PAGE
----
commercial work, photographs, fashion plates, research materials, and personal papers. The
collection also includes European fashion plates collected by Salinger, showcasing popular
clothing for upper-class men, women, and children from the mid- to late-nineteenth
The European fashion plates were given to Salinger as a gift by her father. The plates are
primarily hand-colored etchings and steel engravings, which were collected independently
from their original publications. The collection also includes a few costume plates that
showcase the attire of lower classes and people of the world.
Salinger's papers from her Hollywood career consists of many costume sketches for Hollywood
films, movie stills, correspondence, scrapbooks, newspaper clippings, cast and crew lists,
and address books. Costume sketches include work from 1938 to 1943 for Republic Pictures and
Samuel Goldwyn Pictures and include costumes from movies such as
So Ends Our Night,
Time Out for Rhythm,
The Howards of Virginia,
Tanks a Million,
Cheers for Miss
Salinger's commercial fashion and business papers comprise many fashion sketches, fabric
swatches, fashion line summaries and photographs, correspondence, research materials,
ephemera, salesmen's books, as wells as sales and advertisement materials from circa 1950 to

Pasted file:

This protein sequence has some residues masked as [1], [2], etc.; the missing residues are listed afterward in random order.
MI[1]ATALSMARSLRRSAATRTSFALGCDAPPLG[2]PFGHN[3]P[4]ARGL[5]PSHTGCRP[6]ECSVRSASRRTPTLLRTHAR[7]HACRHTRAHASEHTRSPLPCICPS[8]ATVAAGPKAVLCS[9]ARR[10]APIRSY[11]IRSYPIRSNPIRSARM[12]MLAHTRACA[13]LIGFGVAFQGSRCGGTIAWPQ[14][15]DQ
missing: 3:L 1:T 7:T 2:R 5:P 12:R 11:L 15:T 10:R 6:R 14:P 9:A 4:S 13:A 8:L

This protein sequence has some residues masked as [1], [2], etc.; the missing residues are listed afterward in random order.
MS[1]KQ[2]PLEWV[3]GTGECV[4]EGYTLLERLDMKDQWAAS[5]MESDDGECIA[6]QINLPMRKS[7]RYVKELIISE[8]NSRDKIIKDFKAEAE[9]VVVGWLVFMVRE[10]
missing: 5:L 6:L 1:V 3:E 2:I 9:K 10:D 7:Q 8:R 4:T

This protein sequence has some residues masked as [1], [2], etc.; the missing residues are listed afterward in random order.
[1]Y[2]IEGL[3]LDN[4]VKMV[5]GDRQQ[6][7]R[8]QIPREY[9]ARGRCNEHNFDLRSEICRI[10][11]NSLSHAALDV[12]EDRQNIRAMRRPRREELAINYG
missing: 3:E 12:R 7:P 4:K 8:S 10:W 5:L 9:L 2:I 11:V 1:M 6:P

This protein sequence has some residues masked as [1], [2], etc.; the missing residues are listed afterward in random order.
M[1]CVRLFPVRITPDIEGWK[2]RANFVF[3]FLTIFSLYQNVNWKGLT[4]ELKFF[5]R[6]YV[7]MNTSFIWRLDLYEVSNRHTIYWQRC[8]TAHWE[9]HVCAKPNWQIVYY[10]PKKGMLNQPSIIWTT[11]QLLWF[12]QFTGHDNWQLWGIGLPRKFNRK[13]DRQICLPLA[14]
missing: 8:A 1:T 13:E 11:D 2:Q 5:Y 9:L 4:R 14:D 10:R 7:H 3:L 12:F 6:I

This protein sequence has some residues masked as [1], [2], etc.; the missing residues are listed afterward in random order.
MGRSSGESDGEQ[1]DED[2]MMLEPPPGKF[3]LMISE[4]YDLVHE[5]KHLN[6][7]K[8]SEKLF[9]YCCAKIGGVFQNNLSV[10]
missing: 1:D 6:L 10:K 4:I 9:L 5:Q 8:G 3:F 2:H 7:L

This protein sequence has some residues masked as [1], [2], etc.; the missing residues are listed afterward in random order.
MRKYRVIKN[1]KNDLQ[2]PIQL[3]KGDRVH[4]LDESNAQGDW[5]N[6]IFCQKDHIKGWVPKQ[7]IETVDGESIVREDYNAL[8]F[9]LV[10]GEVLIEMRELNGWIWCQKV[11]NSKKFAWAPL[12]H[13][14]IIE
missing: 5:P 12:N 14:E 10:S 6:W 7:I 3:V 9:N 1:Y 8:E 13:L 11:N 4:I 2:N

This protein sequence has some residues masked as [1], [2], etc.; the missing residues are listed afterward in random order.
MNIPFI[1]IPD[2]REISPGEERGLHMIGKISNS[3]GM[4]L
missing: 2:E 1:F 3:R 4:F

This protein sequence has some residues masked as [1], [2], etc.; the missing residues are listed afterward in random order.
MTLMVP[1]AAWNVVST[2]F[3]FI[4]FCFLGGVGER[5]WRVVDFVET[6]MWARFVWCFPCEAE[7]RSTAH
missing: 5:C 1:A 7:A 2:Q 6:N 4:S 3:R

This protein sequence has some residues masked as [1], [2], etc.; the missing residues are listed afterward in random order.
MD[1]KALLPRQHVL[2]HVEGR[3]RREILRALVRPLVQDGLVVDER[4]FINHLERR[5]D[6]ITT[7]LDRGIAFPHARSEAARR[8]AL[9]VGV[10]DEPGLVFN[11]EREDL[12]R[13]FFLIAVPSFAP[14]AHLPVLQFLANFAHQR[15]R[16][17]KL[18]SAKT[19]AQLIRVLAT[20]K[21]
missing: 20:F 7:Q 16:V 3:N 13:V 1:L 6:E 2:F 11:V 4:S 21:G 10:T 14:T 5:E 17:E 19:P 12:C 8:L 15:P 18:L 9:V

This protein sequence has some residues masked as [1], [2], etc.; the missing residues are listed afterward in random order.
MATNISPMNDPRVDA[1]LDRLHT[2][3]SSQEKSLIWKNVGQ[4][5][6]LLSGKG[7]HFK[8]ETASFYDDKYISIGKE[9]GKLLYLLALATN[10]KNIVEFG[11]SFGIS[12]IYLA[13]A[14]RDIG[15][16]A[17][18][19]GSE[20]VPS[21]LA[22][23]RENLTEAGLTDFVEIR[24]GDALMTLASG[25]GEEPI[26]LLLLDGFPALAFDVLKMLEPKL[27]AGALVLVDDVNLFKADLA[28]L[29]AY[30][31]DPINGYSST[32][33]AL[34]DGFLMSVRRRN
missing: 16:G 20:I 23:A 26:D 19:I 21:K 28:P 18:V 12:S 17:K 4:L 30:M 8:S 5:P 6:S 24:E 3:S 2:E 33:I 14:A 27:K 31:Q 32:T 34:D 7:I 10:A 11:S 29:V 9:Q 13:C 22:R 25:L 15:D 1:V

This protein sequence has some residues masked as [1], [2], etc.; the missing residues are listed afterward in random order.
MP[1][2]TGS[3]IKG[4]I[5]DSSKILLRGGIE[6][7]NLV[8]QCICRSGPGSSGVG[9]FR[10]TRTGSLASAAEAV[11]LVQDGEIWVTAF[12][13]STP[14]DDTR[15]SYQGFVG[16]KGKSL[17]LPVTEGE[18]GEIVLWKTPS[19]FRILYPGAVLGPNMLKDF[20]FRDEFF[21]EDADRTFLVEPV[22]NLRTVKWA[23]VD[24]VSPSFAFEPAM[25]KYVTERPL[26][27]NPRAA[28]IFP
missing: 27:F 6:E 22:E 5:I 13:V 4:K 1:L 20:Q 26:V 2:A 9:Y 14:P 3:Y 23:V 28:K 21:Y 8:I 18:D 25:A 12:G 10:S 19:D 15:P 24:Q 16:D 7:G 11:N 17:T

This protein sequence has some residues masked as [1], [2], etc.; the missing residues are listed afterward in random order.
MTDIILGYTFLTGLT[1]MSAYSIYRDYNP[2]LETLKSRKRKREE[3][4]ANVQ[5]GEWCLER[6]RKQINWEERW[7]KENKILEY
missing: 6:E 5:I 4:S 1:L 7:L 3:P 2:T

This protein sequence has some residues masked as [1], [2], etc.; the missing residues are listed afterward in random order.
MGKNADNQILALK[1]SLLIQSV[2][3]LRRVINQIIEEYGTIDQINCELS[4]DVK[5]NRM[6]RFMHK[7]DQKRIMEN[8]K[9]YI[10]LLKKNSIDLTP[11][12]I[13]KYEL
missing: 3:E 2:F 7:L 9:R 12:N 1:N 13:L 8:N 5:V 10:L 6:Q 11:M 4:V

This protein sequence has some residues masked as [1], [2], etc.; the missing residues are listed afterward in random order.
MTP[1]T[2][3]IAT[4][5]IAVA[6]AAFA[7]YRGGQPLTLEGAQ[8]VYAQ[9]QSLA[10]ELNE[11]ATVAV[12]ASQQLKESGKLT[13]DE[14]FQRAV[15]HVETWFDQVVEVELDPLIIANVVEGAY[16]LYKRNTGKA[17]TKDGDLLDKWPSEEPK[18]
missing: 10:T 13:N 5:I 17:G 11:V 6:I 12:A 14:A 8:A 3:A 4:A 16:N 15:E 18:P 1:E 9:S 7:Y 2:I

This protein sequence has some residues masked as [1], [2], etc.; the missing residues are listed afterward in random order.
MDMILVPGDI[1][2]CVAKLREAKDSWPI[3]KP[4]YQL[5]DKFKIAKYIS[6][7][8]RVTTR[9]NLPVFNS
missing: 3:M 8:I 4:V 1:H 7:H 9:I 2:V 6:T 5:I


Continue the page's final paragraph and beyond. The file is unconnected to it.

1980. Professional materials from 1980-2005 are also included. Commercial fashion sketches
include work from the 1940s through the late 1970s for a variety of companies, including
Tabak, Phil Rose, Irene Saltern, Sir James, Lanz-Alexa/Tonino, FigureMate, Pant Pouri (Lady
R), City Girl, Cynaya, Nemy, Cheeks, Dizzy's Place, and Disegni, and many of the designs
have fabric swatches attached to them.
Salinger's personal papers include family records, biographical material, early artwork,
correspondence, photographs, diaries, and newspaper clippings from 1911 to 2005.
This collection is arranged in 4 series:
- Series 1. European fashion plates, 1819-1886
- Series 2. Hollywood and costume fashion materials, 1937-1942
- Series 3. Commerical fashion and buisness materials, 1941-2005
- Series 4. Personal papers, 1911-2005
The original order of the collection has been retained as arranged by the donor, primarily
Accession 2018.015, an unprocessed addition to the collection is listed at the end.
Basheda, Lori. "When Glamour Reigned: Hollywood Designer Irene Saltern Revisits the
The Orange County Register, 11 November
Cook, Anne Marie, "Irene Saltern, Unsung Pioneer of California Design,"
Vintage Reflections,May 11, 2011,
Hall, Marian, Marjorie Carne, and Sylvia Sheppard. 2002.
California fashion: from the old west to new Hollywood. New York: Harry N. Abrams.
Kathy, Bryant. "What Goes Around : From Movie Studios to Private Labels, Irene
Salinger Has Seen It All Before."
Los Angeles Times, 14
September 1995. http://articles.latimes.com/1995-09-14/news/ls-45832_1_movie-studios
(Accessed 6 December 2011).
Subjects and Indexing Terms
Fashion -- United States
Costume designers -- California
Etchings -- 19th century -- Color.
Women fashion designers -- 20th century
Steel engravings -- 19th century -- Color.
Fashion plates -- Germany -- 19th century -- Color.
Fashion plates -- Austria -- 19th century -- Color.
Fashion -- Austria -- History -- 19th century.
Fashion plates -- France -- 19th century -- Color.
Fashion -- France -- History -- 19th century.
Fashion -- Germany -- History -- 19th century.
Fashion designers -- California.
Costume design drawings.
Fashion design drawings -- United States -- 20th
Advertising -- Fashion
Salinger, Irene Saltern